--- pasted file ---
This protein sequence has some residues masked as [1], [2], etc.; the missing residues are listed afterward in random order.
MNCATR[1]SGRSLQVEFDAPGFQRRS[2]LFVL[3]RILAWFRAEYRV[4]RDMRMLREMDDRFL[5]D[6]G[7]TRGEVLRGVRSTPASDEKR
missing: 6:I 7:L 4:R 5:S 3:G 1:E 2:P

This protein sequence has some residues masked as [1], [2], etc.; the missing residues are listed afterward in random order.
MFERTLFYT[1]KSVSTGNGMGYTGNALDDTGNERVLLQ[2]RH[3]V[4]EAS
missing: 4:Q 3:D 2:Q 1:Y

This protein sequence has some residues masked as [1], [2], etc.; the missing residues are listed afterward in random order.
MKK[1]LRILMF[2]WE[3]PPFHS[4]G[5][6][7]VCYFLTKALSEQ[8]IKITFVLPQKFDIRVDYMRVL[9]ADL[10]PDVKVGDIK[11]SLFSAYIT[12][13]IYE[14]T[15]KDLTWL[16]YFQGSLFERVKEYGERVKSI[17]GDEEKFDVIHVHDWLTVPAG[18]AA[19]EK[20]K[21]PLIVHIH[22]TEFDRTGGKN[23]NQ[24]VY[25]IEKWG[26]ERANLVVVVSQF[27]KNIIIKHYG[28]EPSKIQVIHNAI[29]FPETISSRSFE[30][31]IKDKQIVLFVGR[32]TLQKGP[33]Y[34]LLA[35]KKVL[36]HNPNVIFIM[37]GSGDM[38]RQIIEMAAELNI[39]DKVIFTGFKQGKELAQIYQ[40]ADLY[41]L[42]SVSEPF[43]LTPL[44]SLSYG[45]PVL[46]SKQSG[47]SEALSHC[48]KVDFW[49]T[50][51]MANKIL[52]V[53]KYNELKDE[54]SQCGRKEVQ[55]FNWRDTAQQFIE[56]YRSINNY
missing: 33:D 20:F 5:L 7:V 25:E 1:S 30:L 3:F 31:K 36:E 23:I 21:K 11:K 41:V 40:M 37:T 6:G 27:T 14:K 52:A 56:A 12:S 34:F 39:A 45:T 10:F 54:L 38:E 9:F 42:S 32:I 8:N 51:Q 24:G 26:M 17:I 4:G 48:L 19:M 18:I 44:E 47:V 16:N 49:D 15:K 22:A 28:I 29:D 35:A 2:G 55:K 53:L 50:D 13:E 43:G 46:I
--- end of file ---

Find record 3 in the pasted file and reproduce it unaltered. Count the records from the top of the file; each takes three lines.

This protein sequence has some residues masked as [1], [2], etc.; the missing residues are listed afterward in random order.
MKK[1]LRILMF[2]WE[3]PPFHS[4]G[5][6][7]VCYFLTKALSEQ[8]IKITFVLPQKFDIRVDYMRVL[9]ADL[10]PDVKVGDIK[11]SLFSAYIT[12][13]IYE[14]T[15]KDLTWL[16]YFQGSLFERVKEYGERVKSI[17]GDEEKFDVIHVHDWLTVPAG[18]AA[19]EK[20]K[21]PLIVHIH[22]TEFDRTGGKN[23]NQ[24]VY[25]IEKWG[26]ERANLVVVVSQF[27]KNIIIKHYG[28]EPSKIQVIHNAI[29]FPETISSRSFE[30][31]IKDKQIVLFVGR[32]TLQKGP[33]Y[34]LLA[35]KKVL[36]HNPNVIFIM[37]GSGDM[38]RQIIEMAAELNI[39]DKVIFTGFKQGKELAQIYQ[40]ADLY[41]L[42]SVSEPF[43]LTPL[44]SLSYG[45]PVL[46]SKQSG[47]SEALSHC[48]KVDFW[49]T[50][51]MANKIL[52]V[53]KYNELKDE[54]SQCGRKEVQ[55]FNWRDTAQQFIE[56]YRSINNY
missing: 33:D 20:F 5:L 7:V 25:E 1:S 30:L 3:F 31:K 36:E 23:I 21:K 11:K 41:V 40:M 37:T 6:G 27:T 14:K 52:A 56:A 12:S 34:F 39:A 45:T 10:F 54:L 38:E 9:F 42:S 32:I 8:N 51:Q 24:G 26:M 17:I 4:G 48:L 19:M 18:I 44:E 47:V 16:N 49:D 15:K 22:A 28:I 29:D 35:A 2:G 55:K 53:L 50:D 13:E 43:G 46:I